12)   Visa  Your Cuban tourist card will be provided by your carrier, air or sea.

13)  Souvenirs, gifts   The US government permits you to bring $400 worth of Cuban merchandise into our country, $100 of which can be cigars and rum.  Music, art and books as well as goods produced by Cuban entrepreneurs can be imported without monetary limitation.

Program, special events and attractions

Opera de la Calle  "Music of the Street" offers a people to people opportunity for a surprising and thoroughly engaging evening in Havana. In one hour an exciting company of 50 singers, musicians and dancers captures many genres popular in Cuba during four centuries, including contemporary style.  [See program of the show here]

Ready for more music?  The Jazz Cafe facing the Melia Cohiba Hotel has a rotation of quality performances at 9:30 and 11 p.m. or try the jazz and night clubs on La Rampa.  Popular tourist options like the Tropicana Cabaret and the Buena Vista Social Club sell tickets through Cubanacan desks at international hotels.  The Jazz Cafe is virtually free.  The $10 cover provides two or three drinks and/or food.

For other cultural events taking place in Havana and reviews of clubs and restaurants, check out , (click What's On)  and   Spanish speakers will find useful   For more reviews of Cuban restaurants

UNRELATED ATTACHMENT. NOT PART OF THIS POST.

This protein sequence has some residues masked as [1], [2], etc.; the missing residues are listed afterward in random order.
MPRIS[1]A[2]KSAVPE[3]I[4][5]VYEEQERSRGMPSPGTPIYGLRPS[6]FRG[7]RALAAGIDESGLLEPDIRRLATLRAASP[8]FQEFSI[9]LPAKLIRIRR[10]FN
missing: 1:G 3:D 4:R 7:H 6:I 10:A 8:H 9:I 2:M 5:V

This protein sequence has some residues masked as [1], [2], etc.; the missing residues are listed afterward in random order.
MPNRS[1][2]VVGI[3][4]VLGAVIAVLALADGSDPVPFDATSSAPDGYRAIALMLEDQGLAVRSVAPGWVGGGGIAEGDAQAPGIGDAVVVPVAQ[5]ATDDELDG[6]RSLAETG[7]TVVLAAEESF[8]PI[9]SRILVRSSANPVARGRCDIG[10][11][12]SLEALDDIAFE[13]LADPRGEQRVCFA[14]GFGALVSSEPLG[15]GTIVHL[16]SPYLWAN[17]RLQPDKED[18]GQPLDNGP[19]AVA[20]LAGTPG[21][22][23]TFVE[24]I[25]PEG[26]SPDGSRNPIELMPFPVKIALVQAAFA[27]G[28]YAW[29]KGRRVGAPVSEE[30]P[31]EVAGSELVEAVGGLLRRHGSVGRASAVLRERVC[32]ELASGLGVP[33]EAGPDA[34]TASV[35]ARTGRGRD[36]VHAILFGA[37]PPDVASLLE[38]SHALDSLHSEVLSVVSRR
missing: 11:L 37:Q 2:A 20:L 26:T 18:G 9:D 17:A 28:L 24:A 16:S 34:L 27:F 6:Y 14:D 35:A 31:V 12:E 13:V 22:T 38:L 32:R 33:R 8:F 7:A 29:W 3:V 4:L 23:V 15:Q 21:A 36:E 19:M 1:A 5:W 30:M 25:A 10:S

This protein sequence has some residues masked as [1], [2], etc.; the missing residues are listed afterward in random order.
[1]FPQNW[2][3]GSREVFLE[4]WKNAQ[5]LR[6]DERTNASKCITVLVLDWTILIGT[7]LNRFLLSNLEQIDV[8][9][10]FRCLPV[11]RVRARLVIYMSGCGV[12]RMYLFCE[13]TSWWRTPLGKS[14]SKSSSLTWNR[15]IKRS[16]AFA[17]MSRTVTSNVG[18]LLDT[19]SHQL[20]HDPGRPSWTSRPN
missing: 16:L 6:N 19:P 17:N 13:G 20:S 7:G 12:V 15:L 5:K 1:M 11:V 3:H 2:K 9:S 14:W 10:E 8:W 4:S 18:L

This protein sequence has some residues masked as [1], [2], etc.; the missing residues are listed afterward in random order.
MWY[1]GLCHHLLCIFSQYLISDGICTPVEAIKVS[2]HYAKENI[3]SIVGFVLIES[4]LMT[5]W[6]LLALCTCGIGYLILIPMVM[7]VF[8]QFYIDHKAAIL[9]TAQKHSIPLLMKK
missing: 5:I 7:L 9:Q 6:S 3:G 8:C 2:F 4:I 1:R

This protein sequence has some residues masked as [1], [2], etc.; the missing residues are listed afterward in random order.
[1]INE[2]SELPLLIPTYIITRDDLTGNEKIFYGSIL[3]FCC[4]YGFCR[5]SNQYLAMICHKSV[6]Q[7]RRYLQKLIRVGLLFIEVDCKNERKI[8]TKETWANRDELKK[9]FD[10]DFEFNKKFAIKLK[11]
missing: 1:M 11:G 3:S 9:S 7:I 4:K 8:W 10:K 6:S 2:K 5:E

Here is a comprehensive list of restaurants in Havana with price categories  My two favorite good quality and reasonably priced paladars in Havana are Dona Eutimia near the Cathedral in Habana Vieja and Atelier, two blocks from the Melia Cohiba Hotel.  Reservations are advisable and plan on two hours for a substantial meal.  Dona Eutimia:  Callejon del Chorro No. 60-C, Plaza de la Catedral  861-1332; Atelier: XKKW 5Tm Bi, 511m e/ Paseo y 2, Vedado  836-2025   Also interesting is Arte Chef, a teaching restaurant of the Cuban Culinary Association, two blocks from the Melia Cohiba:  Calle 3ra, esq. A,  The Melia Cohiba is the best group and business hotel, but rooms are scarce.  An internet card can be purchased for use in the lobby, but expect dial up speed.

Specialized P2P Programs can be arranged for groups by Amistur and San Cristobal that include a guide/interpreter and transportation.  At least one month advance notice is recommended.

My personal focus is the Irish and Irish American heritage of Cuba that can include a power point presentation and walking tour in Havana. Click here or go to

There are also opportunities to engage with the Chinese and Jewish communities and with counterparts in music, dance, education, art, medicine, senior programs, child care, small enterprise, etc.   Contact to discuss.

Information about private visits with the Jewish community can be found here but the e-mail addresses don't work.

Links for background

I am prone to assume that everyone who travels to Cuba shares my fascination/obsession with its history, culture and politics.  However I do recognize and respect that your primary agenda may be different.  Take from the following whatever is useful, and that you have time for.

Current Policy Debate